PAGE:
On a recent visit to Padova, I was arrested by some paintings in the Museo Civici, both done by Ginevra Cantofoli. I vowed to write a post on this intriguing painter, and here it is. It isn’t much…I hope someday to add more.
All I can add right now is this info from Wiki:
|Died||1672 (aged 53–54)|
Cantfoli received her training as an artist from Elisabetta Sirani in Bologna. She painted works for several churches. These works included a Last Supper for the Church of San Procolo, a St. Thomas of Villanova for San Giacomo Maggiore, and a St. Apollonia for the Church of La Morte.
|Wikimedia Commons has media related to Ginevra Cantofoli.|
- Bryan, Michael (1886). Robert Edmund Graves (ed.). Dictionary of Painters and Engravers, Biographical and Critical(Volume I: A-K). York St. #4, Covent Garden, London; Original from Fogg Library, Digitized May 18, 2007: George Bell and Sons. p. 227.
The Sorelle Fontana fashion house was founded in Rome in 1943 by three sisters and Italian designers: Zoe Fontana (1911-1979), Micol Fontana (1913-2015) and Giovanna Fontana (1915-2004). I recently posted about their designs for Rita Hayworth in The Barefoot Contessa (1954).
There’s a fair amount of information available in the public sphere online, including on Youtube.
The actual atelier is featured in Luciano Emmer’s film Le ragazze di Piazza di Spagna. The film was shot in the Sorelle Fontana’s atelier near Piazza di Spagna in Rome.
Above: Lucia Bosè and Zoe Fontana in Le ragazze di Piazza di Spagna.
Below: Anita Ekberg, testimonial of first perfume “Glory by Fontana” with Zoe Fontana.
Below: Raquel Welch, female costar in Eduardo De Filippo’s movie Spara forte più forte, wears Sorelle Fontana designs.
In 1954, the film The Barefoot Contessa was released, starring Rita Hayworth and Humphrey Bogart. I just watched the film on Amazon.it and loved it just for the settings and costumes. The fashion house of the Sorelle Fontana provided the gorgeous costumes worn by Hayworth and some of the other characters.
The Sorelle Fontana fashion house was founded in Rome in 1943 by three sisters and Italian designers: Zoe Fontana (1911-1979), Micol Fontana (1913-2015) and Giovanna Fontana (1915-2004). I’ll be posting strictly about the fashion house soon.
The Barefoot Contessa is considered one of director/producer Mankiewicz’s most glamorous “Hollywood” films, but it was produced out of Cinecittà Studios in Rome, Italy. The exterior scenes were shot at Tivoli (the olive grove), Sanremo, and Portofino. The film’s Italian production was part of the “Hollywood on the Tiber” phenomenon.
The Saturday Review called Ava Gardner “one of the most breathtaking creatures on earth.” It is hard to disagree.
I took a bunch of screen shots of the film to illustrate this post. The pictures aren’t great, but the costumes are.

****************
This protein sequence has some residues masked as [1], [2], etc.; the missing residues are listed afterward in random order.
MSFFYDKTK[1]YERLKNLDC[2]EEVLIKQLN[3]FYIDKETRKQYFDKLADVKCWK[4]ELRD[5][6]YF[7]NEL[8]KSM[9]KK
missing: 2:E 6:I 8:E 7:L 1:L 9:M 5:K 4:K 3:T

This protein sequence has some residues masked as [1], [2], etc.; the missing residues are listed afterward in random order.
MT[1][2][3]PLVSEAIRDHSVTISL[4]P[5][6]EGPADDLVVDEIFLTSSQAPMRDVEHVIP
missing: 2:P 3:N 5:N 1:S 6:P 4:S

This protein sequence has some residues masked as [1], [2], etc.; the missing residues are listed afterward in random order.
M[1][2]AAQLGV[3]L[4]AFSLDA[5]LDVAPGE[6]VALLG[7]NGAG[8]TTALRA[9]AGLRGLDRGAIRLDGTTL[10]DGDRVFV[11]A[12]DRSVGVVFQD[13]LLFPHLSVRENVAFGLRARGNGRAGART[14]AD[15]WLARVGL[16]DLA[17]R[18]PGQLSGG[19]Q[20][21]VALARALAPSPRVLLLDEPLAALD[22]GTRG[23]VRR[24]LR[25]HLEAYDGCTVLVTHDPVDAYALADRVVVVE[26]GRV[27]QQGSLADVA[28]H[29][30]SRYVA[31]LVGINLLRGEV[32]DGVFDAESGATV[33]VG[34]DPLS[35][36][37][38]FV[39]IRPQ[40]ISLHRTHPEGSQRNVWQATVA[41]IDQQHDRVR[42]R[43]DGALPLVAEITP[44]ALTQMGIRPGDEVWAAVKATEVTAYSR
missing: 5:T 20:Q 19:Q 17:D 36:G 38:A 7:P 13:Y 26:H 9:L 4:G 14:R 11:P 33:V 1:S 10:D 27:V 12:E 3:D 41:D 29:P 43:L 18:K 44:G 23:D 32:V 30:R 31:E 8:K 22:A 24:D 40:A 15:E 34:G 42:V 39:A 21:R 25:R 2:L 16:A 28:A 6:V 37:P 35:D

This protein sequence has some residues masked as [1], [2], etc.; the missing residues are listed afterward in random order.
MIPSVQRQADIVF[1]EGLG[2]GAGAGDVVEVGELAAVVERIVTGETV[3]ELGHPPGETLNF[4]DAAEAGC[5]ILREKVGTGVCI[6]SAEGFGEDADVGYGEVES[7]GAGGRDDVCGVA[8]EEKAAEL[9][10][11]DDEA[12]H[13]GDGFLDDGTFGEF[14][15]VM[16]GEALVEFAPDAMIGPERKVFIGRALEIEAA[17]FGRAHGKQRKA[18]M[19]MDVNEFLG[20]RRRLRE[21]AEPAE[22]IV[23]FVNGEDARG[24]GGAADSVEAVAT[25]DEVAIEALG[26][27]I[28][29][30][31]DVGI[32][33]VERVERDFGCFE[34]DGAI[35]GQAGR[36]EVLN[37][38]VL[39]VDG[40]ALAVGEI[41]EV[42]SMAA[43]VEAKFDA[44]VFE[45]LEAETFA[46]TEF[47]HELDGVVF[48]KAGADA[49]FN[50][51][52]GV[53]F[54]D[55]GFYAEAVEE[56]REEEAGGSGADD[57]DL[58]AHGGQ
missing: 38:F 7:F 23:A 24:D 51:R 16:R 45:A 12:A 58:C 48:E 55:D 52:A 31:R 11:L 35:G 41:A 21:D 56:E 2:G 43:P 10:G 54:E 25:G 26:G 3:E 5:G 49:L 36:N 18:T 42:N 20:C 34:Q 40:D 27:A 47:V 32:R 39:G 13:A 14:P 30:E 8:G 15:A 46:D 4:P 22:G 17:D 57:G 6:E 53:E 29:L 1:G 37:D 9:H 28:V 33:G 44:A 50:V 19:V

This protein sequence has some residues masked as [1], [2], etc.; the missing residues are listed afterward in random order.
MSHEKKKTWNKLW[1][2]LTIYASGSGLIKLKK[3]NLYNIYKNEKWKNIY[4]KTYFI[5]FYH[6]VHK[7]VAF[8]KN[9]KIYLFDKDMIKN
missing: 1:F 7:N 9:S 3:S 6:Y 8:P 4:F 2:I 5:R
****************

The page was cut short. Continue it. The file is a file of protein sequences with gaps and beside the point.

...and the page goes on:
Florence is home to several historical perfumeries that make essences out of top quality, completely natural ingredients.
The best-known of these is undoubtedly Officina Profumo Farmaceutica di Santa Maria Novella (via della Scala, 16). Its extensive products includes perfumes, soaps, cosmetics, historical pharmaceutical preparations, home fragrances, and syrups, including in its renowned Alkermes, found in many traditional Tuscan sweets. Open on Sundays, a visit will dazzle you with the wonderful scents you breathe when you step over its threshold and the endless charm of its interiors and variety of all natural products.
Since the 1980s, Lorenzo Villoresi (via de Bardi,14), has been designing custom fragrances for the home and perfumes designed to fit the personality of the person wearing it, like a tailor-made garment.
The Antica Officina del Farmacista Dottor Vranjes (via della Spada 9/R) has a great variety of home fragrances, all-natural and based on spices, flower and fruit. In addition to home fragrances, it has perfumes and body care products based on pure vitamins and minerals to treat yourself in spa style at home.
Antica Profumeria Inglese (via de’ Ginori 2/R) has been setting itself apart since 1843 for the quality and refinement of its products. It was here that Henry Roberts invented a something that made its way around the world: talcum powder.
Sileno Cheloni’s olfactory creativity spawned a new line of limited edition fragrances, called Teatro Fragranze Uniche (via Maragliano, 56), founded on the inspiration and dedication of three women with the support of profumiers.
Farmacia Santa Annunziata. In 1561, the chemist Domenico di Vincenzo di Domenico Brunetti was the 1st manager of the Santissima Annunziata Pharmacy. Since that time the Farmacia has always maintained a special tradition in preparing prescriptions and products for the beauty of the skin. Using ancient processes completely handmade, with pestle and mortar, to special quality controlled preparations made with modern and safe machinery, special attention is paid both with traditional and new raw products. Our ancient tradition has been mantained and the standards of our products have become better and safer.
Acqua dell’ Elba
Olfattorio Bar a Parfums The experience continues outside the boutique with the olfactory glasses designed by Giovanni Gaidano.
A visit to this amazing workshop in Florence has been on my list of things to do for several years. I finally made it recently and it was above and beyond my expectations.
Situated in the Oltrarno, not far from the extant medieval walls of the city, the factory is open to visitors by appointment. I went with a group from Florence and we had an excellent tour, ending in the showroom where we were surrounded by their beautiful fabrics on rolls and treated to tea and pastries. A lovely experience in every sense.
… while wearing your chic boots. Very talented!